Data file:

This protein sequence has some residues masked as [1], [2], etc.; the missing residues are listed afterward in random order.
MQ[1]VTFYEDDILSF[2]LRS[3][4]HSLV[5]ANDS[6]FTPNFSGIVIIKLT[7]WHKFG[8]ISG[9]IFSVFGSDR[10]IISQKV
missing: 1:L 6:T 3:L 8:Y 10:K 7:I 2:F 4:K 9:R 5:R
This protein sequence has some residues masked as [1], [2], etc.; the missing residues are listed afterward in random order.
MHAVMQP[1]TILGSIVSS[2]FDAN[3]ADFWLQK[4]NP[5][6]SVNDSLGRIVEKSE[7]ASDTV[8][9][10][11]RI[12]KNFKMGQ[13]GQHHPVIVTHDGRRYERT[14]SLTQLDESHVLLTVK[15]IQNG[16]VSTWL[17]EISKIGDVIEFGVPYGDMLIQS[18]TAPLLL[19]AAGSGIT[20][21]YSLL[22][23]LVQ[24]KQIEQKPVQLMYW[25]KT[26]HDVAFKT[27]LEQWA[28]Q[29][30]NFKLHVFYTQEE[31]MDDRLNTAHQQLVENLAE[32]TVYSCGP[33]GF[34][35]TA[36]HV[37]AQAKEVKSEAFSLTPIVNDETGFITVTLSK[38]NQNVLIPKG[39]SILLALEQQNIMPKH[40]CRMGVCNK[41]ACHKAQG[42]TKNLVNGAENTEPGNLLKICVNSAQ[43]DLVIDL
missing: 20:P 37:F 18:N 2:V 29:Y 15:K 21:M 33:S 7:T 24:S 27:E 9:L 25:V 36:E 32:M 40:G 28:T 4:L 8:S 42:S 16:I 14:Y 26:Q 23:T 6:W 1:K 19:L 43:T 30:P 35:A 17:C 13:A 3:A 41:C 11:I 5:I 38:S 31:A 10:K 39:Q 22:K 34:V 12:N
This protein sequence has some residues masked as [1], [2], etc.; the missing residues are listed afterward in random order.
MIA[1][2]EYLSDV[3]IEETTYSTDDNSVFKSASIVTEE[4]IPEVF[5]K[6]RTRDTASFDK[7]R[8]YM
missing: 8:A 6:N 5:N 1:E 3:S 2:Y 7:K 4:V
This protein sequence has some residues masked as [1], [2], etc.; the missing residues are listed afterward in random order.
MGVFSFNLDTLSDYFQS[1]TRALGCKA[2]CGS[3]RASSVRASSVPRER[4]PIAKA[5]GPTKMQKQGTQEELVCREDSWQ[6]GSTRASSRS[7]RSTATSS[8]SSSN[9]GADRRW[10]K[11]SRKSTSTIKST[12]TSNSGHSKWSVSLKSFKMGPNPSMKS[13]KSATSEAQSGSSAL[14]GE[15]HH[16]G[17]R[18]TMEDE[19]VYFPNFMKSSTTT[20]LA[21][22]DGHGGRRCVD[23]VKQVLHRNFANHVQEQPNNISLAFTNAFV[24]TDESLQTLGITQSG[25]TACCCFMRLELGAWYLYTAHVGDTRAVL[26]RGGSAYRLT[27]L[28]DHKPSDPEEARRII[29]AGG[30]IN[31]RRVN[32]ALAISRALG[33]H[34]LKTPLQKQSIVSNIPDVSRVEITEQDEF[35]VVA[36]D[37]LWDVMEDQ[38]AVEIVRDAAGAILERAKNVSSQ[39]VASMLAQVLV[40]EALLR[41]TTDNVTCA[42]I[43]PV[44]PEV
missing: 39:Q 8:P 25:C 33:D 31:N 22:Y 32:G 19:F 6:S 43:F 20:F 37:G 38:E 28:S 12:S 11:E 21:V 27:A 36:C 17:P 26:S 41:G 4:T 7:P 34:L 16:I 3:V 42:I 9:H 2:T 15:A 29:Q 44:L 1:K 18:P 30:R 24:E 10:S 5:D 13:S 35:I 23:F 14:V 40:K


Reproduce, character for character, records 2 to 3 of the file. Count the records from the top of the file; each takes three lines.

This protein sequence has some residues masked as [1], [2], etc.; the missing residues are listed afterward in random order.
MHAVMQP[1]TILGSIVSS[2]FDAN[3]ADFWLQK[4]NP[5][6]SVNDSLGRIVEKSE[7]ASDTV[8][9][10][11]RI[12]KNFKMGQ[13]GQHHPVIVTHDGRRYERT[14]SLTQLDESHVLLTVK[15]IQNG[16]VSTWL[17]EISKIGDVIEFGVPYGDMLIQS[18]TAPLLL[19]AAGSGIT[20][21]YSLL[22][23]LVQ[24]KQIEQKPVQLMYW[25]KT[26]HDVAFKT[27]LEQWA[28]Q[29][30]NFKLHVFYTQEE[31]MDDRLNTAHQQLVENLAE[32]TVYSCGP[33]GF[34][35]TA[36]HV[37]AQAKEVKSEAFSLTPIVNDETGFITVTLSK[38]NQNVLIPKG[39]SILLALEQQNIMPKH[40]CRMGVCNK[41]ACHKAQG[42]TKNLVNGAENTEPGNLLKICVNSAQ[43]DLVIDL
missing: 20:P 37:F 18:N 2:V 29:Y 15:K 21:M 33:S 7:T 24:S 27:E 9:L 25:V 36:E 32:M 40:G 28:T 4:L 8:S 42:S 16:I 14:Y 26:Q 23:T 6:W 1:K 19:L 43:T 30:P 35:A 17:C 13:A 3:A 41:C 11:I 5:I 38:S 31:A 10:K 39:Q 22:K 34:V 12:N
This protein sequence has some residues masked as [1], [2], etc.; the missing residues are listed afterward in random order.
MIA[1][2]EYLSDV[3]IEETTYSTDDNSVFKSASIVTEE[4]IPEVF[5]K[6]RTRDTASFDK[7]R[8]YM
missing: 8:A 6:N 5:N 1:E 3:S 2:Y 7:K 4:V